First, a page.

Skip to main content

Will Jordan confront IS in southern Syria?

Some analysts say that recent movements and activities by the Islamic State near the Jordanian border could push Jordan to intervene militarily in southern Syria.
U.S. soldiers take part in Exercise Eager Lion at one of the Jordanian military bases in Zarqa, east of Amman, Jordan, May 24, 2016. REUTERS/Muhammad Hamed     TPX IMAGES OF THE DAY      - RTSFR5K

Jordan could be preparing for joint military operations with US and British special forces against Islamic State (IS) militants in southern Syria following King Abdullah’s meeting with President Donald Trump at the White House on April 5. The talks dealt with a number of issues but centered on the US-led fight against the terrorist group, the creation of safe zones in Syria and Jordan’s role in both. In his interview with The Washington Post the same day, the king alluded to Jordan’s readiness to deal with threats to the kingdom’s northern borders, saying that “non-state actors from outside coming toward our border are not going to be tolerated.”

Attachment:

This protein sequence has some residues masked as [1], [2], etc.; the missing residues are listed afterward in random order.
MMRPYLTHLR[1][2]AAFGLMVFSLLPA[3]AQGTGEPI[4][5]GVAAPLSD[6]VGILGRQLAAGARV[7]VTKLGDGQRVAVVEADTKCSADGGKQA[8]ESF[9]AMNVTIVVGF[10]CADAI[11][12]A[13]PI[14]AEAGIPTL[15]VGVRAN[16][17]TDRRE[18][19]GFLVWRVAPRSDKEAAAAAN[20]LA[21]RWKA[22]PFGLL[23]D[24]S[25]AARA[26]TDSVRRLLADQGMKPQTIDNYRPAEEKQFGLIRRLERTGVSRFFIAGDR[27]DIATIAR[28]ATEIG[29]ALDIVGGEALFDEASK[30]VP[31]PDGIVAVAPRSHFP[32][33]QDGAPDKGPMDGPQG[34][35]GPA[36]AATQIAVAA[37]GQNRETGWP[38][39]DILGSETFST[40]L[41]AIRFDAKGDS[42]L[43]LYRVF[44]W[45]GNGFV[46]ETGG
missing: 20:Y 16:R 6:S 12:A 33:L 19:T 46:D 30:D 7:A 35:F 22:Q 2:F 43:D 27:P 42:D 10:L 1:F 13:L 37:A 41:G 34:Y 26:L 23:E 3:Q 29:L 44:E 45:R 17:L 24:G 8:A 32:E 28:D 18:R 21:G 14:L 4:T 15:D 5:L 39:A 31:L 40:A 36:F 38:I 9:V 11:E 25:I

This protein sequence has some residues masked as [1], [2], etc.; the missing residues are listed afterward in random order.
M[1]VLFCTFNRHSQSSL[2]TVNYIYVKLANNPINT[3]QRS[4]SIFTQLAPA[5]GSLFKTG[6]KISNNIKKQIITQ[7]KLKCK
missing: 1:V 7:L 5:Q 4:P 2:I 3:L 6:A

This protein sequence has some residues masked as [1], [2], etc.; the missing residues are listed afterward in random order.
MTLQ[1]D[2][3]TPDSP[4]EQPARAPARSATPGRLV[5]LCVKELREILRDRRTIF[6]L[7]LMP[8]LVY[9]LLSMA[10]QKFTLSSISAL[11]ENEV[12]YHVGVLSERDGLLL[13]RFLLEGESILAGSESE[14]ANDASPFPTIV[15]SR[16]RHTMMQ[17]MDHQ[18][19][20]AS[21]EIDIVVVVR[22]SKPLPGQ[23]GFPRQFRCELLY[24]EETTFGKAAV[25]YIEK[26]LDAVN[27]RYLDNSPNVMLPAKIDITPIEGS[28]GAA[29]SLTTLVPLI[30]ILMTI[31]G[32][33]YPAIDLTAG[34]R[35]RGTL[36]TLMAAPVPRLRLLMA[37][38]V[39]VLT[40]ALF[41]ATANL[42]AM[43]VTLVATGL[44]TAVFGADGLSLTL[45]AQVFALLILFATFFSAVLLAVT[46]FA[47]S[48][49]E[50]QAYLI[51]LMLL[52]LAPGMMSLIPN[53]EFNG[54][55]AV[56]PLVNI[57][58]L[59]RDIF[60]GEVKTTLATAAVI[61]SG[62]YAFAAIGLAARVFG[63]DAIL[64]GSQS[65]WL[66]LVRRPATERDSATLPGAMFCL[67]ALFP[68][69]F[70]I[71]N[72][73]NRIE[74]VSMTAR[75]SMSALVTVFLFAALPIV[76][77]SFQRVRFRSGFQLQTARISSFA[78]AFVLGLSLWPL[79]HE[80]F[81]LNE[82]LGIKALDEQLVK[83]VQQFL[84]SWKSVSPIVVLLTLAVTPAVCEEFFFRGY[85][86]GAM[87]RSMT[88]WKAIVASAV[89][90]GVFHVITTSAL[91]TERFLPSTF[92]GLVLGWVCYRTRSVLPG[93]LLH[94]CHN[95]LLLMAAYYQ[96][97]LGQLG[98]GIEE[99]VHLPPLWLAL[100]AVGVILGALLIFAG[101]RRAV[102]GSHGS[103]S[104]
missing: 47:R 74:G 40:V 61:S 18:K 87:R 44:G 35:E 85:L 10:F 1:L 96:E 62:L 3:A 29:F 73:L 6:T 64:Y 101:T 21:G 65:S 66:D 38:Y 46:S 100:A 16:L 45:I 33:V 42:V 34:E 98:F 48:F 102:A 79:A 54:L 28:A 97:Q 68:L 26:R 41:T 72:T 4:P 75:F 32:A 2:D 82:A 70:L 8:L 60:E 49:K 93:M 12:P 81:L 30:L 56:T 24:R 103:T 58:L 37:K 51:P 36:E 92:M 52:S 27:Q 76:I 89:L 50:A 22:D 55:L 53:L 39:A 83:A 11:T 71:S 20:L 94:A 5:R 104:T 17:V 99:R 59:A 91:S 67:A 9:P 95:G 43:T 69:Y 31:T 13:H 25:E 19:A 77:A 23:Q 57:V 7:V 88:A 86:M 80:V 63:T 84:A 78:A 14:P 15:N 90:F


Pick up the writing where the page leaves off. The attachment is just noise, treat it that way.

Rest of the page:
There are fears that as IS militants flee Mosul and Raqqa, many will head toward the vast Syrian Badia extending from Deir ez-Zor in eastern Syria to the Jordanian border in the south. A recent US congressional report estimated the number of Jordanians who have joined IS in Iraq and Syria since 2011 at 4,000. Other estimates put the number of Jordanians fighting with IS at between 500-3,000. Regardless of the exact figure, pundits here believe many will try to come back to carry out terrorist attacks in Jordan.

Access the Middle East news and analysis you can trust

Join our community of Middle East readers to experience all of Al-Monitor, including 24/7 news, analyses, memos, reports and newsletters.


Only $100 per year.